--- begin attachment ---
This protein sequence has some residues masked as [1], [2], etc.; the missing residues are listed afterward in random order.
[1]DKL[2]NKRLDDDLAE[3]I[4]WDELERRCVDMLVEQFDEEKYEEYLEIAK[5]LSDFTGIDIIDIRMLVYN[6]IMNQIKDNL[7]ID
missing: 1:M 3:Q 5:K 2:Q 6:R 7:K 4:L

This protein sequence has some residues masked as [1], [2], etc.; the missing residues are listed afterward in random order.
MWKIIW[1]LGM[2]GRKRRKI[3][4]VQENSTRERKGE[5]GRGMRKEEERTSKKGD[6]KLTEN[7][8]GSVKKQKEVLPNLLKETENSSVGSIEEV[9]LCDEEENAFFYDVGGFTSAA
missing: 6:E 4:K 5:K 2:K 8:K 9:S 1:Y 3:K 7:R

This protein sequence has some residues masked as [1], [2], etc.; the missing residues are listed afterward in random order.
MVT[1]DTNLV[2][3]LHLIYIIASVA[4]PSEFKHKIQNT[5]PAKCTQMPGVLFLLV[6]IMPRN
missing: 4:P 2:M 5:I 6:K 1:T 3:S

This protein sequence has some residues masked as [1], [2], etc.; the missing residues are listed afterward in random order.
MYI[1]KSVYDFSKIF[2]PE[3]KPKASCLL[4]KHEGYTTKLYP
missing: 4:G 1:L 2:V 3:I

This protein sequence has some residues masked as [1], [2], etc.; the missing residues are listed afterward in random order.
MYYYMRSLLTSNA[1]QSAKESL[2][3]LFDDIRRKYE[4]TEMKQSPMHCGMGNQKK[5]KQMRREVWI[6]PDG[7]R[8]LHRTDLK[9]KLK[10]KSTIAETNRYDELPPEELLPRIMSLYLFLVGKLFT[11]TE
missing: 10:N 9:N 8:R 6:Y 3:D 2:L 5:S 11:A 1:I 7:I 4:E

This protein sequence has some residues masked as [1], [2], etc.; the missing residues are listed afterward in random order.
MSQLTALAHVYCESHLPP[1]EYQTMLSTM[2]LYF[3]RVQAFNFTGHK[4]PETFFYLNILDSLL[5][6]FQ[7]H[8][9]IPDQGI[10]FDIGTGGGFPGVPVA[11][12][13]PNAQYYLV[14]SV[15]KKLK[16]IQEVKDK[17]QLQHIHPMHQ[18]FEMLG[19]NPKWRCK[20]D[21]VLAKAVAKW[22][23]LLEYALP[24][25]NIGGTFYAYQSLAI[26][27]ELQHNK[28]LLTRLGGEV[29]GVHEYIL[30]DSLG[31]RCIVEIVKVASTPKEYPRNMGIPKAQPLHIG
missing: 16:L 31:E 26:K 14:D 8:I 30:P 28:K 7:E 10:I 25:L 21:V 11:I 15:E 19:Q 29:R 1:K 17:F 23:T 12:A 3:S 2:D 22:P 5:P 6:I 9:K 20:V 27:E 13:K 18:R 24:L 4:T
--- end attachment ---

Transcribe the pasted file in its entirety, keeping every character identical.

This protein sequence has some residues masked as [1], [2], etc.; the missing residues are listed afterward in random order.
[1]DKL[2]NKRLDDDLAE[3]I[4]WDELERRCVDMLVEQFDEEKYEEYLEIAK[5]LSDFTGIDIIDIRMLVYN[6]IMNQIKDNL[7]ID
missing: 1:M 3:Q 5:K 2:Q 6:R 7:K 4:L

This protein sequence has some residues masked as [1], [2], etc.; the missing residues are listed afterward in random order.
MWKIIW[1]LGM[2]GRKRRKI[3][4]VQENSTRERKGE[5]GRGMRKEEERTSKKGD[6]KLTEN[7][8]GSVKKQKEVLPNLLKETENSSVGSIEEV[9]LCDEEENAFFYDVGGFTSAA
missing: 6:E 4:K 5:K 2:K 8:K 9:S 1:Y 3:K 7:R

This protein sequence has some residues masked as [1], [2], etc.; the missing residues are listed afterward in random order.
MVT[1]DTNLV[2][3]LHLIYIIASVA[4]PSEFKHKIQNT[5]PAKCTQMPGVLFLLV[6]IMPRN
missing: 4:P 2:M 5:I 6:K 1:T 3:S

This protein sequence has some residues masked as [1], [2], etc.; the missing residues are listed afterward in random order.
MYI[1]KSVYDFSKIF[2]PE[3]KPKASCLL[4]KHEGYTTKLYP
missing: 4:G 1:L 2:V 3:I

This protein sequence has some residues masked as [1], [2], etc.; the missing residues are listed afterward in random order.
MYYYMRSLLTSNA[1]QSAKESL[2][3]LFDDIRRKYE[4]TEMKQSPMHCGMGNQKK[5]KQMRREVWI[6]PDG[7]R[8]LHRTDLK[9]KLK[10]KSTIAETNRYDELPPEELLPRIMSLYLFLVGKLFT[11]TE
missing: 10:N 9:N 8:R 6:Y 3:D 2:L 5:S 11:A 1:I 7:I 4:E

This protein sequence has some residues masked as [1], [2], etc.; the missing residues are listed afterward in random order.
MSQLTALAHVYCESHLPP[1]EYQTMLSTM[2]LYF[3]RVQAFNFTGHK[4]PETFFYLNILDSLL[5][6]FQ[7]H[8][9]IPDQGI[10]FDIGTGGGFPGVPVA[11][12][13]PNAQYYLV[14]SV[15]KKLK[16]IQEVKDK[17]QLQHIHPMHQ[18]FEMLG[19]NPKWRCK[20]D[21]VLAKAVAKW[22][23]LLEYALP[24][25]NIGGTFYAYQSLAI[26][27]ELQHNK[28]LLTRLGGEV[29]GVHEYIL[30]DSLG[31]RCIVEIVKVASTPKEYPRNMGIPKAQPLHIG
missing: 16:L 31:E 26:K 14:D 8:I 30:P 28:K 7:E 10:I 25:L 21:V 11:I 15:E 19:Q 29:R 1:K 17:F 23:T 12:A 3:S 2:D 22:P 5:P 6:I 9:K 20:V 27:E 13:K 18:R 24:L 4:T